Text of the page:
Essential reading at DailyKos regarding Joementum’s spectacularly dangerous and arrogant stupidity. Connecticut Democrats kicked him out of the party once, and it’s time now for Senate leadership to take similar action. We just can’t tolerate this kind of thing in an election year.
Archive for May, 2008
For all Democrats concerned about Barack Obama’s chances in November, I have some good news: the electoral map is in our favor this year. I know that goes against what every pundit and DLC member (and your own brain if you lived through 2000 and 2004) tells you, but it’s true. As long as Barack Obama can win the states that ought to be expected to go for any Democrat, his odds at winning the general are clearly better than McCain’s. Details below… (more…)
Today is a key day to test the waters and see how McCain’s campaign will come out swinging against Barack Obama, now (finally) the media-ordained Democratic nominee for President. Predictably, McCain’s been out working the “my foreign policy experience versus yours” line. I think this is a huge winner for the Democrats, as we’ve now expected it should be since at least 2003. Obama ought to take advantage and respond from a position of strength; I would suggest using the phrase, “A Foreign Policy of Responsibility.” Nothing new, I know, but this point needs to be hammered again and again. We all know the last thing Obama needs is unsolicited speechwriting. But here’s a possible example to flesh out this idea:
John McCain likes to compare his foreign policy experience to mine. Obviously the issue of the next President’s foreign policy is going to be of the most serious importance to all Americans. The stakes associated with this issue are far too high for us to reduce the debate to “Candidate A has this much foreign policy experience while Candidate B has this much.” What really matters here is: what model of foreign policy will each of us bring to the White House? John McCain brings with him a good amount of experience in the policy of ill-conceived war, and the dangerously outdated model of “act now, think later.” I’ll be the first to admit he probably has more bullet points on his resume than I do under “The Bush-Cheney version of Foreign Policy.” What I will bring to Washington is a new foreign policy, adapted to the realities of the post-September 11th and post-Iraq War world. A foreign policy of diplomacy, and dealing with terrorism as a global problem that concerns all civilized societies; a policy of strength and true homeland security, putting the safety of all Americans before political and ideological vendettas; a policy of leadership by example, to remind the rest of the world why the United States of America is to be admired, not feared. And don’t think I’ll be going it alone when I get to the Oval Office. I will be bringing with me some of the greatest minds in foreign policy, and I am not too proud to tell you I will consult with experts regardless of their political affilation when making the kinds of decisions that affect Americans at home and our brave troops overseas. Make no mistake — I will act swiftly and directly to counter any threat to our great nation. But I do not subscribe to the Bush-Cheney model of going it alone now and dealing with whatever consequences occur as a result later. I fear John McCain’s foreign policy will be a continuation of that Bush-Cheney model. Mine will be a foreign policy of responsibility.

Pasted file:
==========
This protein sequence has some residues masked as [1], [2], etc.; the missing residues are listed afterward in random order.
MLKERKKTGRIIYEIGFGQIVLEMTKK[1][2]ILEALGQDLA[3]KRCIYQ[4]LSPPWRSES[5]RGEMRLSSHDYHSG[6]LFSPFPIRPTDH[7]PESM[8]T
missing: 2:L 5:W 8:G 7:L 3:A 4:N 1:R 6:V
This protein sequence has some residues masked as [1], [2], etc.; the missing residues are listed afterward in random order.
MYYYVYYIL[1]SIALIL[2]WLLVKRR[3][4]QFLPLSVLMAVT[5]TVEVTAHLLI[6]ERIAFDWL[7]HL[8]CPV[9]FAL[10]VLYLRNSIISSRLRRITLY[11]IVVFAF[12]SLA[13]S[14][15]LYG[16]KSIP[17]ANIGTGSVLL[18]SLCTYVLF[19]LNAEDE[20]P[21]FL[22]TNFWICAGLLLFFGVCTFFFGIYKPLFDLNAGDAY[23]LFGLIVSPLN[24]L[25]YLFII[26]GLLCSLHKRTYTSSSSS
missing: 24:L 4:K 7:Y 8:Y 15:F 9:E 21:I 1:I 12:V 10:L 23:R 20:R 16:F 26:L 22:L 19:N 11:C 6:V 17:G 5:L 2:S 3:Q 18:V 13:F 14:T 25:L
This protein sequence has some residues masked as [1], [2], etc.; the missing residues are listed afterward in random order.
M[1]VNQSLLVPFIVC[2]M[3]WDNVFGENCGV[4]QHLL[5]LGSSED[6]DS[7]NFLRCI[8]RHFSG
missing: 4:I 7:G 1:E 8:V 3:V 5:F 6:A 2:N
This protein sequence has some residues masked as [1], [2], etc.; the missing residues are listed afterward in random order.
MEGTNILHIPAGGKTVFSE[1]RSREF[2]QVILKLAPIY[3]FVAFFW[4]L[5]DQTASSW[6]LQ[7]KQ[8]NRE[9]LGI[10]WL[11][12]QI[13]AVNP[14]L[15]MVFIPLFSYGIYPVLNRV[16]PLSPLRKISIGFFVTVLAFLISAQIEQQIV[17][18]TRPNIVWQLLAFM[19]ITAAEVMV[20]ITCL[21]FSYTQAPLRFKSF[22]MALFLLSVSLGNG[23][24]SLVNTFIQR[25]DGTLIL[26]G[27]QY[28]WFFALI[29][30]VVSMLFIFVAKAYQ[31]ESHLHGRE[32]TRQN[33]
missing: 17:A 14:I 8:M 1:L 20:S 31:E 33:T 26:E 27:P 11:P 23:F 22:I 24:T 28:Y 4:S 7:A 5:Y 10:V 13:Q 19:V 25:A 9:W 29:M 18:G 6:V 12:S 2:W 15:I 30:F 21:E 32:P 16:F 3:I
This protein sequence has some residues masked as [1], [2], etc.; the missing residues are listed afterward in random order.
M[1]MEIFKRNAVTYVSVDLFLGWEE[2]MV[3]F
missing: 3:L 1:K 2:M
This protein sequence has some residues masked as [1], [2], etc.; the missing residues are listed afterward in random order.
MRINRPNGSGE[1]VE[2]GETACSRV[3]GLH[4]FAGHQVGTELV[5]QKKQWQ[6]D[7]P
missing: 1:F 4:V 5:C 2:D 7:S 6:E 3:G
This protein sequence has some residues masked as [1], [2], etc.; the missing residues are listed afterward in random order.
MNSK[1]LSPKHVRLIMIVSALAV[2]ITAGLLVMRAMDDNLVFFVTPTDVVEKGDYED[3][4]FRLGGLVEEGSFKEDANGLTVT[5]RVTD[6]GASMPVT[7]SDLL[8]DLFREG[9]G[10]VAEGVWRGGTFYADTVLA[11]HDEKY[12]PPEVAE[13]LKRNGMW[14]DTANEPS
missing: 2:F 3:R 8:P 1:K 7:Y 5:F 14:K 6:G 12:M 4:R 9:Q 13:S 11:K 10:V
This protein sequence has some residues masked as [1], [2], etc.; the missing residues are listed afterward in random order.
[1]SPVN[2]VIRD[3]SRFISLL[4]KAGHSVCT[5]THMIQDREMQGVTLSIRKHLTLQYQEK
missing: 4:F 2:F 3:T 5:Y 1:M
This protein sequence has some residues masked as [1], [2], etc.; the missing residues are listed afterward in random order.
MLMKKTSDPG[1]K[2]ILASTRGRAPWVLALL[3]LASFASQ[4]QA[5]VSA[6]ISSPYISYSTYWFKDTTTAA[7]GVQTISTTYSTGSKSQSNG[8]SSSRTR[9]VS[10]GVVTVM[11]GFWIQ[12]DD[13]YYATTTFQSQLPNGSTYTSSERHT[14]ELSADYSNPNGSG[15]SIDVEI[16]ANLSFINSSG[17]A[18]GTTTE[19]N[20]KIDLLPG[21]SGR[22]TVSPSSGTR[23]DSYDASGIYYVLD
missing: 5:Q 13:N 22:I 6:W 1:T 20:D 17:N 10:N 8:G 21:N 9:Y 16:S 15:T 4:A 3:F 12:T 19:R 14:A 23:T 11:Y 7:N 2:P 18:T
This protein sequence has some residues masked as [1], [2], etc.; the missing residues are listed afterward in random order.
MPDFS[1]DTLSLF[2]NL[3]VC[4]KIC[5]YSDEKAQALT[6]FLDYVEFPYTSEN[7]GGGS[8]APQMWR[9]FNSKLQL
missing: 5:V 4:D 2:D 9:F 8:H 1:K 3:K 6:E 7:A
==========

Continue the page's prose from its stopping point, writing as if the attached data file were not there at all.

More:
My point here is to frame this foreign policy debate right from the get-go, because McCain is eager to harp on this and there’s really no reason it should be anything but a huge winner for Obama. Take away the frame of the GOP as the “party of adults” by contrasting the Bush/McCain foreign policy with a responsible one (and also take advantage of the opportunity to improve the media-distorted popular image of Obama’s patriotism).